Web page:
Wed 26 Oct 22
More than 1,000 health and legal professionals registered for an Essex-led training webinar aimed at improving understanding of the Mental Capacity Act and the use of Do Not Attempt CPR orders in care settings.
Participants included nurses, social workers, doctors, psychiatrists and paramedics, as well as assessors and advocates responsible for ensuring respect for human rights standards in care settings.
The webinar was chaired by Dr Margaret Flynn, Chair of the National Mental Capacity Forum with input from Dr Karen Chumbley, Clinical Lead for End-of-Life Care for the East Suffolk and North Essex NHS Integrated Care System, Caroline Barry, a palliative care specialist at Norfolk and Norwich University Hospitals NHS Foundation Trust, Ben Troke from Hill Dickinson Solicitors, Alex Ruck Keene QC, from 39 Essex Chambers and Professor Martin.
Feedback from the first webinar, at which a series of training videos were also launched, showed the training helped participants gain confidence in their understanding of the legal requirements.
It follows a successful series of webinars, attracting up to 800 people, led by Professor Martin in 2020-21, which provided vital guidance for frontline staff working in locked-down care homes during the pandemic.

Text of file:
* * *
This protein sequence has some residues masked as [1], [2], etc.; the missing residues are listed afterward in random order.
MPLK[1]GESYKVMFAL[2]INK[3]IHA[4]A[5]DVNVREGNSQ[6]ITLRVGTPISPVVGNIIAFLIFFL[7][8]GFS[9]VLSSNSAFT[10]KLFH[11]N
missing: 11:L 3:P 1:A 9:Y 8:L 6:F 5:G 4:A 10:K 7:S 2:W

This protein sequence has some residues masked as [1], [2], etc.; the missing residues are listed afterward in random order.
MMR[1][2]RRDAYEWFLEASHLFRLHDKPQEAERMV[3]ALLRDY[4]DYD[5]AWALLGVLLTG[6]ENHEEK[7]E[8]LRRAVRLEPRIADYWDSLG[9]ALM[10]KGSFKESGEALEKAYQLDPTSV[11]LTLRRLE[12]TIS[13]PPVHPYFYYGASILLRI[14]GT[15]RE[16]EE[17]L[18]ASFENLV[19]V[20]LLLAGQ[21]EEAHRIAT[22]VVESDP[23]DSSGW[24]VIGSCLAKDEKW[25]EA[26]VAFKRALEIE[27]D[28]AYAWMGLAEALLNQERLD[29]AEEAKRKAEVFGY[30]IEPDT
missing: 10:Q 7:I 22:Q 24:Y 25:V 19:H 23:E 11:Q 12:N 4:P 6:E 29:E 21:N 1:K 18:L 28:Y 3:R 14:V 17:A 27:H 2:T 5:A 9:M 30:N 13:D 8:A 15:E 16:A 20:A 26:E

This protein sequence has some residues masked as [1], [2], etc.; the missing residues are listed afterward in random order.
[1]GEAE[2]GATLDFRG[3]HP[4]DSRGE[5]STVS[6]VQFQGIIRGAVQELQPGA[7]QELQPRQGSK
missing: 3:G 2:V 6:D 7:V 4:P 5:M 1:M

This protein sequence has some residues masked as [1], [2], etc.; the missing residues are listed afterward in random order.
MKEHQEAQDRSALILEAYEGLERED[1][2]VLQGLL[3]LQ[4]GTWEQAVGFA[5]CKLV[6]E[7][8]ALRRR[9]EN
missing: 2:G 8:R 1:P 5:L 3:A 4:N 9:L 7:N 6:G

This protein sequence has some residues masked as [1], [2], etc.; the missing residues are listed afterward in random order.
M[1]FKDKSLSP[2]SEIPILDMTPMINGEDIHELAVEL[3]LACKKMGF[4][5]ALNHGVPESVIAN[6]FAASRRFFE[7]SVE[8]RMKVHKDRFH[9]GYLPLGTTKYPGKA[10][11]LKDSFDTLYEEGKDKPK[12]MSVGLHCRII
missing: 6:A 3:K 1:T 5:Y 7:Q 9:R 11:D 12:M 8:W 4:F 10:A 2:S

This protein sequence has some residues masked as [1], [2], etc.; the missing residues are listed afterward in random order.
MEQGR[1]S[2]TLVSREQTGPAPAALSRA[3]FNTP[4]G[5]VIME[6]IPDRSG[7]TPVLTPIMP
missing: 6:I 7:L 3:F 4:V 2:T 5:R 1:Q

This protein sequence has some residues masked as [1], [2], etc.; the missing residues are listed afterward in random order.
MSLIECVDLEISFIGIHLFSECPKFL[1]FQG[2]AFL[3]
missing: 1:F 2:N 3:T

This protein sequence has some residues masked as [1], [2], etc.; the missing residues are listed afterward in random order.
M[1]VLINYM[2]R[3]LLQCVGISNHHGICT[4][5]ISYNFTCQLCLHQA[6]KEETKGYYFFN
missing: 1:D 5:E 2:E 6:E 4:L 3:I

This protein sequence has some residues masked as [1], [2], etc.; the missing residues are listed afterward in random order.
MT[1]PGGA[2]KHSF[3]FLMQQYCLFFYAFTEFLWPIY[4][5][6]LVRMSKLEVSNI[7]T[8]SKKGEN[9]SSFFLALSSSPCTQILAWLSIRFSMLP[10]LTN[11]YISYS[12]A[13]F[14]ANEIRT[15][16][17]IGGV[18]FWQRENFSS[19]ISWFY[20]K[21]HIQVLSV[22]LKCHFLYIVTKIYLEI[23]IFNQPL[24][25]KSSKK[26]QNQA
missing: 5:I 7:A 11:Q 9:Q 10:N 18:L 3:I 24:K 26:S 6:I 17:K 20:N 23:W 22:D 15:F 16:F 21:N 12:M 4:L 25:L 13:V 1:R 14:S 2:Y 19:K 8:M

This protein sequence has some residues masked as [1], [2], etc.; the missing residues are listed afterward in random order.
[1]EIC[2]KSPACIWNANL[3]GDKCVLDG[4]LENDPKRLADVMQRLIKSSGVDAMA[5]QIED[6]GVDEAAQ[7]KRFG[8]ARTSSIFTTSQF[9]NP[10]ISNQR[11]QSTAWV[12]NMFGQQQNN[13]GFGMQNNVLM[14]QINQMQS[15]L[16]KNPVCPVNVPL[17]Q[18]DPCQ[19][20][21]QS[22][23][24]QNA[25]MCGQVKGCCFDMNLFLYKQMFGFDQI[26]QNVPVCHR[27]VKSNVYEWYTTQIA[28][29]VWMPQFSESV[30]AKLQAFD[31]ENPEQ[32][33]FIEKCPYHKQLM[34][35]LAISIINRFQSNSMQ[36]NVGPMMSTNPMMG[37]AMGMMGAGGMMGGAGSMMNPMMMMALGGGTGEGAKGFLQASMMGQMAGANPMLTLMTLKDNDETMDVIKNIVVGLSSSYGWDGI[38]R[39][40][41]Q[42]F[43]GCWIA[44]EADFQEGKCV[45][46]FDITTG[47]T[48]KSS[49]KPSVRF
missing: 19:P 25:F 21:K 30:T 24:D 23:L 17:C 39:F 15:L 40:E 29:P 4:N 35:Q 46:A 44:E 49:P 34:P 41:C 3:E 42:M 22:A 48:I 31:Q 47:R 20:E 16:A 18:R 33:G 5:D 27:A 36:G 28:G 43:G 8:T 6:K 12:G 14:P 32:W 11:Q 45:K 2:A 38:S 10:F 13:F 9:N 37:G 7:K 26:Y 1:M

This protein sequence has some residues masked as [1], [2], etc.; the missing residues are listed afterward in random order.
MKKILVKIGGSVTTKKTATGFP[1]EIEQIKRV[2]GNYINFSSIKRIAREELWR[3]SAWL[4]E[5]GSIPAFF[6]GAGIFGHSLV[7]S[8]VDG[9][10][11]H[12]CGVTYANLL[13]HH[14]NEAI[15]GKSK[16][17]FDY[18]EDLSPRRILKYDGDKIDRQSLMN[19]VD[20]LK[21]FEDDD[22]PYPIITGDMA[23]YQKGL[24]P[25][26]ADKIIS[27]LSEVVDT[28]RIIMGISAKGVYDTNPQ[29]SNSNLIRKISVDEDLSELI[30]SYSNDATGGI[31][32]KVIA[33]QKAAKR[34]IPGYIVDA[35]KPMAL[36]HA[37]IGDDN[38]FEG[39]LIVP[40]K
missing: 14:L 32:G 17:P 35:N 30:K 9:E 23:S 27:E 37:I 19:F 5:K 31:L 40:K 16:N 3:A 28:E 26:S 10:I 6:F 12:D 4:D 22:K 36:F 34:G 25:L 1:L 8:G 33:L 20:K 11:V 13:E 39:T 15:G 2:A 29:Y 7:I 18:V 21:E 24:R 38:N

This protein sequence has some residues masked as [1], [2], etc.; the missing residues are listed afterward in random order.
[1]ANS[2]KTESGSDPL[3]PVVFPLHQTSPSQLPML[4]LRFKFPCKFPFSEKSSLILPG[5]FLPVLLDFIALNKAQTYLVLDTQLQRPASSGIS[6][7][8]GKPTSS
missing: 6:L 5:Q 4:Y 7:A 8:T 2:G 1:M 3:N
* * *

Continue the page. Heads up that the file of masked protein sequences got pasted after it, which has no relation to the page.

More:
"Our aim was to ensure that professionals involved in these life-and-death decisions are aware of their legal obligations."
Professor Martin said: “The first series allowed us to gather and analyse in real-time information about practices and training needs inside hard-to-access care facilities. Those insights have informed training developed by the National Mental Capacity Forum (NMCF), the Department of Health and Social Care, and the Ministry of Justice and resulted in the NMCF inviting us to create this second series.”
As well as providing vital guidance to those responsible for applying the Mental Capacity Act, series two also provides an opportunity for Professor Martin’s research team to present Autonomy Project research findings to a frontline practitioners and policy makers.
“Both our research and that of the Care Quality Commission has shown significant areas of poor and sometimes unlawful practice in applying the Mental Capacity Act’s best-interests’ provisions to decisions about CPR. We’re focusing on two different kinds of CPR-related decisions faced by care-professionals: firstly the immediate decision about whether to initiate CPR in the face of cardiac arrest; and secondly, an advance decision, taken prior to an emergency, about whether it makes sense to initiate CPR,” explained Professor Martin.
“Our aim was to ensure that professionals involved in these life-and-death decisions are aware of their legal obligations (including their human rights obligations), and to raise awareness of some troubling cases where professionals have been sanctioned for their actions,” he added.
The series continues in December with a second webinar, co-developed with Hannah Atkinson from the School of Health and Social Care, on the use of speech and language therapy as a technique for helping care-recipients to exercise their rights.